James Evans’ Octuple Odyssey, The Golden Whippet of Algiers (Jimmy Wizard Records)

There have been dozens of interesting musicians moving to NOLA in the last few years, none more so than reedman/composer James Evans. His most accessible gigs are at the Palm Court Jazz Cafe, where he fits in at the far edge of traditional jazz. The Golden Whippet of Algiers is something altogether different.

It’s a compliment to say this album of 13 originals is hard to compare to anything else. The swing-­era maverick Raymond Scott comes to mind, or perhaps Spike Jones’ madcap artistry but with more smarts. It has Ellingtonian touches to the horn arranging, but you wouldn’t confuse it with the Duke: no piano here and 1950s–60s harmonic arranging but with banjo.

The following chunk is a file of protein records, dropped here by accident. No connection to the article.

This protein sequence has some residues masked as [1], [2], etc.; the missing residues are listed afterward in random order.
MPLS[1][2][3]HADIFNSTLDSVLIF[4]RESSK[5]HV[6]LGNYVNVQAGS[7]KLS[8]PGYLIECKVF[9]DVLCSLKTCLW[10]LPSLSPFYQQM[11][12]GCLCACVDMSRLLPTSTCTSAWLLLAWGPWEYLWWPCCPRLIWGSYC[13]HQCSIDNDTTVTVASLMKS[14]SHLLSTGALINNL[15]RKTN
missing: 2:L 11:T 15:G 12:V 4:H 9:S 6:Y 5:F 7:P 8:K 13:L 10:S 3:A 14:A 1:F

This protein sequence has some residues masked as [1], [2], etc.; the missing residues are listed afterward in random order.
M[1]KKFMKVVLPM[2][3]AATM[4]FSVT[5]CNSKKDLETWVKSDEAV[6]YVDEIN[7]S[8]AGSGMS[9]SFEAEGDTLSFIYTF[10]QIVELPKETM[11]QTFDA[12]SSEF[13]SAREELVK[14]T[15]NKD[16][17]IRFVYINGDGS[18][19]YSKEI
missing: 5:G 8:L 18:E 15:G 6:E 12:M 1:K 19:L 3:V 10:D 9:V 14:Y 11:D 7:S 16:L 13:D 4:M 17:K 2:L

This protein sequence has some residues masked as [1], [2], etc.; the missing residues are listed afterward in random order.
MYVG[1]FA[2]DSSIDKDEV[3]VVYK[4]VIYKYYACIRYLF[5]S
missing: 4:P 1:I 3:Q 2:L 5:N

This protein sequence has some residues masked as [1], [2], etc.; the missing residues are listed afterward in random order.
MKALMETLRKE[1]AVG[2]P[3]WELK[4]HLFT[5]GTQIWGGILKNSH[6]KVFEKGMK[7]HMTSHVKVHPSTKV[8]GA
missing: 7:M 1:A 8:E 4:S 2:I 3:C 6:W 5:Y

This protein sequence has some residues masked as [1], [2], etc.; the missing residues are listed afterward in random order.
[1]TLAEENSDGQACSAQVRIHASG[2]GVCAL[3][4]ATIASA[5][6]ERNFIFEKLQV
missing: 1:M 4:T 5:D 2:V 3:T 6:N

Evans exploits the comic potential of his players: Charlie Halloran’s blatting trombone, Jason Marsalis’ woodblock, guitarist Georgi Petrov’s use of harmonics, the clarinets of Evans, Aurora Nealand and Gregory Agid playing at the very top of their registers. The pieces are constantly changing meter, inventing new timbres and exploiting a wide range of dynamics in a very refreshing way.

“Kournikova Bending Over,” “Pigeon, Pigeon,” “Nightmare Blues from Hell,” “I’ll Never Love an Udder”—Evans’ drollery extends to the song titles. The CD is almost unrelentingly comic, and this is its only drawback. Jazz lovers will listen with delight and occasional amazement, and enjoy the craziness. Evans is a singular player and composer.